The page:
UK Study Explores Prevalence of Post-COVID Interstitial Lung Disease

Interstitial lung disease, CT scan
UK Interstitial Lung Disease Consortium-Long COVID study will generate data on the prevalence of interstitial lung disease (ILD) following COVID-19.

A report on a United Kingdom longitudinal study to determine the prevalence of interstitial lung disease (ILD) following COVID-19 was recently published in BMJ Open Respiratory Research.

It has been reported that post-COVID breathlessness affects approximately 40% of patients who are hospitalized with severe SARS-CoV-2 infection, and between 10% and 20% of individuals who experienced mild COVID-19. Based on preliminary UK analysis as well as international studies, up to 80% of individuals with COVID-19 experience the presence of symptoms, radiologic changes, and lung function changes that are consistent with ILD, based on the severity of the underlying disease.

The UK Interstitial Lung Disease Consortium (UKILD) is conducting longitudinal, observational studies of patients with suspected long-COVID-19 ILD (LC-ILD), including the multicenter, prospective UKILD-Long COVID study. The primary objective of the study is to establish the prevalence of ILD at 12 months after a SARS-CoV-2 infection and to determine whether clinical severity is linked to severity of ILD among survivors of COVID-19. Secondary study objectives will establish the clinical, biochemical, genetic, and epigenetic factors that determine the trajectory of recovery from or progression of ILD. The primary endpoint of the study is a radiologically confirmed diagnosis of fibrotic or nonfibrotic ILD in the 12 months following a SARS-CoV-2 infection. Data will be obtained via linkage to the Post-Hospitalisation COVID (PHOSP-COVID) platform study, as well as from community studies, such as REACT.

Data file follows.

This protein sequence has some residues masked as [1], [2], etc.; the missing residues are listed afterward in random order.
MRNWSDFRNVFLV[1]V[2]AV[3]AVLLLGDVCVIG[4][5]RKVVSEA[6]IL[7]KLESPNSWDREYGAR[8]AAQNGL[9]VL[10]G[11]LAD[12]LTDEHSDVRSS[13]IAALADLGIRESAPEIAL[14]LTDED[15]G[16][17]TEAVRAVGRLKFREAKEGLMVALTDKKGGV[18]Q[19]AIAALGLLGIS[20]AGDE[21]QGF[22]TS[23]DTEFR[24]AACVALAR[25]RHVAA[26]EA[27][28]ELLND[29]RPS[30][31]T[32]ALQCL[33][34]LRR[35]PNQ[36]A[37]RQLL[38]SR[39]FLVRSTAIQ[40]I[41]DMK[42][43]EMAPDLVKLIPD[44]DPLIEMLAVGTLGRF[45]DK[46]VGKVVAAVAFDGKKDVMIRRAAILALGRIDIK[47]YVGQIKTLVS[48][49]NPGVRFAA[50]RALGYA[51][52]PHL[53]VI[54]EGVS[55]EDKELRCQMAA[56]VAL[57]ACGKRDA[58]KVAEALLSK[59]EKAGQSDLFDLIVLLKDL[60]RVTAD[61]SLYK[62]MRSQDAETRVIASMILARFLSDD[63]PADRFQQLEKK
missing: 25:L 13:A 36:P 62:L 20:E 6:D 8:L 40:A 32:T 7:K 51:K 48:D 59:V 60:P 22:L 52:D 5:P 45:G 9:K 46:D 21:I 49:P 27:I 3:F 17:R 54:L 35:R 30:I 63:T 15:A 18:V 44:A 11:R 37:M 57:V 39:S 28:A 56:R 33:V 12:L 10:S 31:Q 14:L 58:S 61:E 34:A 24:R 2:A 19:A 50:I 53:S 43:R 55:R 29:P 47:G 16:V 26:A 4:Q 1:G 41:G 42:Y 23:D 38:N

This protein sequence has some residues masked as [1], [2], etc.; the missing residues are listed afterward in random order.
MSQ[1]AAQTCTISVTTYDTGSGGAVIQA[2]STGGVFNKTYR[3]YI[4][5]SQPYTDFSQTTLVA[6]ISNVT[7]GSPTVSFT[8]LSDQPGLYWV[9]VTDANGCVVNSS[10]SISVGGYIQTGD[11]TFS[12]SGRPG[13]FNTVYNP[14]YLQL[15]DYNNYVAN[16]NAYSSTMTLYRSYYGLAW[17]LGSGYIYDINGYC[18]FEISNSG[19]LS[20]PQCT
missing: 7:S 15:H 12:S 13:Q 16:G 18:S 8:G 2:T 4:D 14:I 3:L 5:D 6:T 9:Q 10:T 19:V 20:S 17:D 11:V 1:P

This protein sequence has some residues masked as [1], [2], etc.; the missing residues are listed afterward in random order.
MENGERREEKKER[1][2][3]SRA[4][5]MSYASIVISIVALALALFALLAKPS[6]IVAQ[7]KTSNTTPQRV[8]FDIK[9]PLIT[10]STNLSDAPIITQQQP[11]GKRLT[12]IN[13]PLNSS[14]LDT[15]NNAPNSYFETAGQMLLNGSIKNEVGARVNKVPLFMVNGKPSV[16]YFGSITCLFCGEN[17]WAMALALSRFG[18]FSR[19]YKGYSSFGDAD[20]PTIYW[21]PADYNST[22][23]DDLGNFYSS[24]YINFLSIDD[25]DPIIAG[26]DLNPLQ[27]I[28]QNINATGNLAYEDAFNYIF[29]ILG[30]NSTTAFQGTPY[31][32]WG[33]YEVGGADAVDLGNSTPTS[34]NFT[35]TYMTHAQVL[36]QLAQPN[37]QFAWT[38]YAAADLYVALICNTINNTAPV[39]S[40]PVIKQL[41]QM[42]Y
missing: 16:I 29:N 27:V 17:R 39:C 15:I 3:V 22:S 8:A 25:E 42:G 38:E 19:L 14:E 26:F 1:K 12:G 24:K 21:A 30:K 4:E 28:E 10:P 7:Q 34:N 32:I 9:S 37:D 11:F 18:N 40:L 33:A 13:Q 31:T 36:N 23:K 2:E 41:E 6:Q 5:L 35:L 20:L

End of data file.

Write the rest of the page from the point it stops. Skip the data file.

Up to a total of 10,000 participants are anticipated to be recruited through the

PHOSP-COVID consortium, with an additional 2000 nonhospitalized individuals recruited as well. The investigators expect that approximately 20% (2400 of 12,000) of the individuals recruited into the UKILD-Long COVID study will exhibit features that are consistent with ILD, thus providing a sufficient sample size for descriptive analysis, evaluation of risk factors, and assessment of incidence and prevalence.

UKILD represents a network of nationwide ILD centers and integrated academic groups that are working in collaboration with large platforms for COVID-19 research, including the Coronavirus Clinical Characterisation Consortium, the PHOSP-COVID platform, and the REACT Long COVID studies.

Investigators for the UKILD-Long COVID study said that findings regarding the natural history and mechanisms of LC-ILD will help to foster the discovery of diagnostic, prognostic, and theranostic biomarkers and thus improve patient management. This, in turn, will help to inform future clinical trials and strategies that are designed to mitigate disease progression.

Disclosure: Some of the study authors have declared affiliations with biotech, pharmaceutical, and/or device companies. Please see the original reference for a full list of authors’ disclosures. 


Wild JM, Porter JC, Molyneaux PL, et al. Understanding the burden of interstitial lung disease post-COVID-19: the UK Interstitial Lung Disease-Long COVID Study (UKILD-Long COVID). BMJ Open Respir Res. Published online September 23, 2021. doi:10.1136/bmjresp-2021-001049